Engaging Consumers to Develop Fuel Brand Loyalty

Differentiation in an Undifferentiated Market

Merchants realize that having a loyalty program is a standard requirement and not an added feature in consumer eyes, but the structure of their loyalty offerings can differ between verticals and between merchants operating in the same vertical. In the fuel sector specifically, it can be difficult to create a distinct image as consumers typically view the purchase of fuel as a necessity, and will purchase based on price before they purchase based on brand. As fuel brands vie for consumer loyalty in a market selling a largely undifferentiated product, brands look to their loyalty programs to distinguish themselves from competition.

Each major fuel brand has a base loyalty offering provided to consumers:

Seen in the structure of their loyalty offerings above, there is not a large enough difference in the value proposition to sway a consumer choice from one offering to another. However, as fuel brands recognize the similarities between their base offerings they are forging relationships with other verticals to provide value to their consumers shown in the select examples below:

  • ExxonMobil was a part of the Plenti loyalty coalition prior to the decision to discontinue the program. When active, the program was centered around universal currency of Plenti Points for redemption at participating retailers and restaurants.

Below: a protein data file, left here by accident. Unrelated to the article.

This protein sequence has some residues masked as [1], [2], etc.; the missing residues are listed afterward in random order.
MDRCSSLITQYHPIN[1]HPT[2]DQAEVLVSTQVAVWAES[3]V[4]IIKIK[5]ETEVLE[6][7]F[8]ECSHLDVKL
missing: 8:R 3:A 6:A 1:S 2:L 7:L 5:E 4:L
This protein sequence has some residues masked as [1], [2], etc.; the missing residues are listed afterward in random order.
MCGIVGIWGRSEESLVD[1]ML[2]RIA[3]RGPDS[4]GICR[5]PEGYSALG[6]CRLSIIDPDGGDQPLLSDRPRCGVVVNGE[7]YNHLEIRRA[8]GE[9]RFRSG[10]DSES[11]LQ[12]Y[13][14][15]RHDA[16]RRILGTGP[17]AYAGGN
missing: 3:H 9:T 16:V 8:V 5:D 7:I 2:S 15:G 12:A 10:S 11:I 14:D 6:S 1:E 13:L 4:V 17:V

• Shell launched Fuel Rewards, allowing consumers to earn cents off per gallon when shopping with a linked card at participating merchants, encouraging either increased spend or higher share of wallet at Shell and its partners. In addition to Fuel Rewards Shell partnered with Jewel-Osco, allowing consumers to redeem their rewards points for cents off per gallon on fuel purchases.
  • BP recently launched a partnership with United Airlines allowing consumers to earn and redeem miles instead of cents off at BP locations. BP has also partnered with Pick ‘N’ Save in Wisconsin to allow consumers to redeem their rewards points at BP locations for the same value as Driver Rewards.
  • Phillips 66 offers consumers a least $.05 off per gallon on fuel if they open a Phillips 66 credit card and use that card to purchase fuel at their stations.

When looking at the rollout of loyalty initiatives among these fuel brands, it is interesting to note how each brand adds features to its growing suite of partnerships, offerings, etc. By taking a hard look at the ways in which they can integrate themselves into consumers lives and by partnering across verticals which occupy critical spaces in consumer lives, such as grocers and airlines, brands are increasing their visibility to the consumer. As fuel brands seek to increase loyalty, it will be exciting to watch how different loyalty strategies affect consumer preference. To truly garner and occupy a place in the consumer’s mind and wallet, fuel brands need to evaluate what they are offering to consumers and the value that those offerings provide in terms of producing loyalty.

 

For further discussion, contact Mason at mzurovchak@wcapra.com.